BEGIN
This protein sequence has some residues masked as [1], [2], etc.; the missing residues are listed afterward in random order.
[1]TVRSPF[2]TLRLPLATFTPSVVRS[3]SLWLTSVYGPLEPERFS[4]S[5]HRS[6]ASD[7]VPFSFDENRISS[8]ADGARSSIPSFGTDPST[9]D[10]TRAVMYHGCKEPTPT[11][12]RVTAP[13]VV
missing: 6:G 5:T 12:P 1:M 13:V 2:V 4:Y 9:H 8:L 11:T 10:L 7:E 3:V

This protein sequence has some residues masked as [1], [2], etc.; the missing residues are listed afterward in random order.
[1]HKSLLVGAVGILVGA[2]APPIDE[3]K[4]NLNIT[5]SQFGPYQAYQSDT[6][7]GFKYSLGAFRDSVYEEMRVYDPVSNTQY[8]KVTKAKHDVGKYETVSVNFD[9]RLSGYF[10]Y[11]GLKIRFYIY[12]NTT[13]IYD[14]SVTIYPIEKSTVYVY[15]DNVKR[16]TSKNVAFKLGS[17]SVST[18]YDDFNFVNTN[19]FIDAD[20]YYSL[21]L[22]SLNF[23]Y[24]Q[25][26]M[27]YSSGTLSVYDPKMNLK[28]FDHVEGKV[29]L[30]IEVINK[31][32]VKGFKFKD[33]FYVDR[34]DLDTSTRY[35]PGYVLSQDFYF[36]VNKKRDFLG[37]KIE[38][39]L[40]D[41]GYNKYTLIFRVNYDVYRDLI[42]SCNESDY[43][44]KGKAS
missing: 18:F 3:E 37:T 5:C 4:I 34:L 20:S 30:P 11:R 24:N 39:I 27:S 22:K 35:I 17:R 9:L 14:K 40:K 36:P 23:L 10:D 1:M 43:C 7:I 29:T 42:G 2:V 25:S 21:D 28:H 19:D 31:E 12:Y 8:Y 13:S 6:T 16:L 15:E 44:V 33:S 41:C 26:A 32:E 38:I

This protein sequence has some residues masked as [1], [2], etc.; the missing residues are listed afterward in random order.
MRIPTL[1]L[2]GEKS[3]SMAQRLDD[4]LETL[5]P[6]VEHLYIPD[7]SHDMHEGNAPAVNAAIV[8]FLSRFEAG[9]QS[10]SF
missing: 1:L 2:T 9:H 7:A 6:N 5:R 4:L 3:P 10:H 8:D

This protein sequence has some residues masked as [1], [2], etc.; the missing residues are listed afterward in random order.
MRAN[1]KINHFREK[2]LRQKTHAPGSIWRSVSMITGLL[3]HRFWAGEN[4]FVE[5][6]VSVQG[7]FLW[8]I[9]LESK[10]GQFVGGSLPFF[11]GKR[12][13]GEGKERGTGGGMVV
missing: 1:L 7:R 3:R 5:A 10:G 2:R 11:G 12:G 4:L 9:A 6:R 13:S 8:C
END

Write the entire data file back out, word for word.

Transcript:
This protein sequence has some residues masked as [1], [2], etc.; the missing residues are listed afterward in random order.
[1]TVRSPF[2]TLRLPLATFTPSVVRS[3]SLWLTSVYGPLEPERFS[4]S[5]HRS[6]ASD[7]VPFSFDENRISS[8]ADGARSSIPSFGTDPST[9]D[10]TRAVMYHGCKEPTPT[11][12]RVTAP[13]VV
missing: 6:G 5:T 12:P 1:M 13:V 2:V 4:Y 9:H 8:L 11:T 10:L 7:E 3:V

This protein sequence has some residues masked as [1], [2], etc.; the missing residues are listed afterward in random order.
[1]HKSLLVGAVGILVGA[2]APPIDE[3]K[4]NLNIT[5]SQFGPYQAYQSDT[6][7]GFKYSLGAFRDSVYEEMRVYDPVSNTQY[8]KVTKAKHDVGKYETVSVNFD[9]RLSGYF[10]Y[11]GLKIRFYIY[12]NTT[13]IYD[14]SVTIYPIEKSTVYVY[15]DNVKR[16]TSKNVAFKLGS[17]SVST[18]YDDFNFVNTN[19]FIDAD[20]YYSL[21]L[22]SLNF[23]Y[24]Q[25][26]M[27]YSSGTLSVYDPKMNLK[28]FDHVEGKV[29]L[30]IEVINK[31][32]VKGFKFKD[33]FYVDR[34]DLDTSTRY[35]PGYVLSQDFYF[36]VNKKRDFLG[37]KIE[38][39]L[40]D[41]GYNKYTLIFRVNYDVYRDLI[42]SCNESDY[43][44]KGKAS
missing: 18:F 3:E 37:T 5:C 4:I 34:L 20:S 30:P 11:R 24:N 39:I 27:S 22:K 35:I 17:R 9:L 14:K 40:K 36:P 23:L 10:D 1:M 43:C 7:I 29:T 42:G 2:V 25:S 21:D 28:H 19:D 31:E 12:Y 8:Y 13:S 6:T 16:L 15:E 44:V 33:S 41:C 26:A 32:E 38:I

This protein sequence has some residues masked as [1], [2], etc.; the missing residues are listed afterward in random order.
MRIPTL[1]L[2]GEKS[3]SMAQRLDD[4]LETL[5]P[6]VEHLYIPD[7]SHDMHEGNAPAVNAAIV[8]FLSRFEAG[9]QS[10]SF
missing: 1:L 2:T 9:H 7:A 6:N 5:R 4:L 3:P 10:H 8:D

This protein sequence has some residues masked as [1], [2], etc.; the missing residues are listed afterward in random order.
MRAN[1]KINHFREK[2]LRQKTHAPGSIWRSVSMITGLL[3]HRFWAGEN[4]FVE[5][6]VSVQG[7]FLW[8]I[9]LESK[10]GQFVGGSLPFF[11]GKR[12][13]GEGKERGTGGGMVV
missing: 1:L 7:R 3:R 5:A 10:G 2:R 11:G 12:G 4:L 9:A 6:R 13:S 8:C